Hidden Heroes: The Genius of Everyday Things


New Science Museum exhibition reveals the genius in our midst

The ingenuity of a group of seemingly run-of-the-mill objects that we encounter everyday is highlighted in a new exhibition opening at the Science Museum this November.

Hidden Heroes – The Genius of Everyday Things examines the inspiration involved in items whose design and purpose are so well matched that they remain uncelebrated, but heavily used, in the fabric of our lives. The exhibition runs from 9 November 2011 to 5 June 2012. 

Hidden Heroes is devoted to the likes of the ring binder, rawl plug, pencil, paperclip,Post-it Note, six-pack carrier, zip and ballpoint pen - examining each and giving pride of place to 36 inventions which deserve their moment in the spotlight (full list below). The exhibition has been created by the Vitra Design Museum, Germany, in co-operation with Hi- Cone.

The featured inventions are presented along-side original sketches and drawings by their inventors - illustrating the process from idea to final object. Patent specifications and original advertisements reveal the efforts made to establish each product. The exhibition also reflects the ways in which these objects continue to provide inspiration to others.

Dr Susan Mossman, materials science specialist at the Science Museum, said, “At a time when celebrity is king, it gives all of us at the Science Museum enormous satisfaction to celebrate the truly uncelebrated and shine a light on a group of outstanding inventions and inventors, revealing the supposedly mundane to be nothing short of remarkable.”

Among the stories contained within the exhibition are:

  • how a descending aeroplane may have inspired the design of bubble wrap
  • how an engineer hired to install electrical fittings at the British Museum invented the rawl plug as a direct result
  • how a packed coat rack could have inspired the wire coat hanger
  • how a request by Napoleon for the preservation of food for his troops led to the eventual development of the tin can
  • how the tea bag may have been discovered accidentally when customers dipped unopened packets in hot water to test quality of a tea shipment.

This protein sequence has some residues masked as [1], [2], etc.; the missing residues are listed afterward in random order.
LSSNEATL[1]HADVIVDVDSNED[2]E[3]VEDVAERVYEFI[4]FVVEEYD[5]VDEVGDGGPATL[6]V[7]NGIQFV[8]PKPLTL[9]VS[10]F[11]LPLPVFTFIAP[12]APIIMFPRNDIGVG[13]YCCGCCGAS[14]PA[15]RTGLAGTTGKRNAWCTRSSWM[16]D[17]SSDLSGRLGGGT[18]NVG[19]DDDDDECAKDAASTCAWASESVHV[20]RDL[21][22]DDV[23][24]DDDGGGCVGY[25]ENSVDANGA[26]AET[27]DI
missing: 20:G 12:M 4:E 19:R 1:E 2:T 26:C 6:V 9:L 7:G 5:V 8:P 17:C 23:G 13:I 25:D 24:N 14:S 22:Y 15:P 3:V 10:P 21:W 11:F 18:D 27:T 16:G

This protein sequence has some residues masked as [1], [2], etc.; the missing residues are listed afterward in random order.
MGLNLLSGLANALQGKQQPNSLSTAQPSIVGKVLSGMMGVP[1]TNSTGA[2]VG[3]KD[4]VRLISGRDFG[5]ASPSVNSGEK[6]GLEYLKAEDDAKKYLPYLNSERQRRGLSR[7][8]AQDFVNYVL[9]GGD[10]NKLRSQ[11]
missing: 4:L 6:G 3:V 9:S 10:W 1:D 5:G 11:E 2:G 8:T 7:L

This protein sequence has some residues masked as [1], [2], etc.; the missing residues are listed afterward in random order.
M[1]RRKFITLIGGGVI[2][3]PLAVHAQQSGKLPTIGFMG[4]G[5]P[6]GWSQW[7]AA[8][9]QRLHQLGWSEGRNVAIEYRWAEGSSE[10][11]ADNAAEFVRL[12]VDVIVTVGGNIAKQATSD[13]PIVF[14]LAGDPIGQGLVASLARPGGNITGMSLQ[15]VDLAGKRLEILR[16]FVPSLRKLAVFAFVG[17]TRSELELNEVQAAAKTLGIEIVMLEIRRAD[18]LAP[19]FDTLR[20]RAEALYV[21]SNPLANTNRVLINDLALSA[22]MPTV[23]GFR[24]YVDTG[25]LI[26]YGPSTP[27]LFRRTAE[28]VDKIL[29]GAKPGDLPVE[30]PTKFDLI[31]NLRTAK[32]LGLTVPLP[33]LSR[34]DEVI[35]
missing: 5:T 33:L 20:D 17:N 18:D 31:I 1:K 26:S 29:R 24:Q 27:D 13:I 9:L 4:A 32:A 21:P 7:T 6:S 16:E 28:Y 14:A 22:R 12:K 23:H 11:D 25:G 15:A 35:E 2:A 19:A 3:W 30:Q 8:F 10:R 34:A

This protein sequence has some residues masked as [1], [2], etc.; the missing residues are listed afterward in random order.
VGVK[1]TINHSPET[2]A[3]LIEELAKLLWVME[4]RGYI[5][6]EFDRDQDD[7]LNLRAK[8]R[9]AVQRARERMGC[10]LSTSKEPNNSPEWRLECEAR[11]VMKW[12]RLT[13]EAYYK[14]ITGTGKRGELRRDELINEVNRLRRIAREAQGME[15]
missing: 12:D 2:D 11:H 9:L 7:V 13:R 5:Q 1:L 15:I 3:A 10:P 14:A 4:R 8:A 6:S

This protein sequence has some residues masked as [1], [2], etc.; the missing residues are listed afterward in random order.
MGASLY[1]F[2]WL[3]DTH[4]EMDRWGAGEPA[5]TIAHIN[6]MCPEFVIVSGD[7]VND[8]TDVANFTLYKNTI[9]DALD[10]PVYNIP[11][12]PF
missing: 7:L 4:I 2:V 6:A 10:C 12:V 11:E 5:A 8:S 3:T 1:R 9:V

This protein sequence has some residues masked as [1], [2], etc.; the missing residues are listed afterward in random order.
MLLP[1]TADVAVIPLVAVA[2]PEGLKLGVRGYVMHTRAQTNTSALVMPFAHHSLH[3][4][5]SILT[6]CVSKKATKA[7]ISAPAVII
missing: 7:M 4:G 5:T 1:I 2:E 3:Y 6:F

Many of the featured objects have remained unaltered for many years. All are constantly used and demonstrate a simple, ingenious design. In some cases, the success of each product reflects changes in cultural and industrial history: the pencil suggests the spread of education and writing; the tin can illustrates the industrialisation of food production; and Post-it Notes have proliferated in tandem with computers, staging a final stand for scribbled communication in a digital age.

The objects exemplify brilliantly the efficient use of materials and functional aesthetics. Among the material previously unseen in the UK is the drink carton prototype ‘JuiceSkin’ by Naoto Fukasawa and a vivid image of a boxer created by artist Mark Khaisman, entirely from brown packing tape.

The full list of featured inventions: ring binder, barcode, pencil, bubble wrap, paperclip,shipping container, snap fastener, rawl plug, egg box, preserving jar, rubber band, lightbulb, reflector, adhesive tape, coat hanger, Velcro, tin can, corkscrew, tissue, ballpoint pen, Lego, ear plug, Post-it Note, sticking plaster, zip, umbrella, baby’s dummy, six-packcarrier, safety match, tea bag, milk carton, clothes peg, folding ruler, condom, carabiner

Hidden Heroes – The Genius of Everyday Things 

Exhibition dates: 9 November 2011 - 5 June 2012
Admission: Adults £6.00; Students £3.50; Children £3.50; Family £11-16
Science Museum, Exhibition Road, London SW7 2DD
Open daily 10.00 to 18.00, except 24-26 December
www.sciencemuseum.org.uk / 0870 870 4868


For more media information, please contact Michael Barrett or Kirsten Canning at mb@thepressoffice.uk.com or 020 8295 2424

Notes to Editors

The NMSI family of museums presents and cares for some of the greatest collections of their kind in the world.  The group comprises the Science Museum in London, the National Railway Museum in York and Shildon, and the National Media Museum in Bradford. 

The six million artefacts under its stewardship cover the fields of science, technology, engineering, mathematics, medicine, transport, visual media and related arts.  They range from Crick and Watson’s original DNA model to Stephenson’s Rocket, from the Flying Scotsman to John Logie Baird’s original television apparatus. 

Each year NMSI museums attract a total of over four million visitors. NMSI is an executive non-departmental public body whose parent body is the Department of Culture Media and Sport.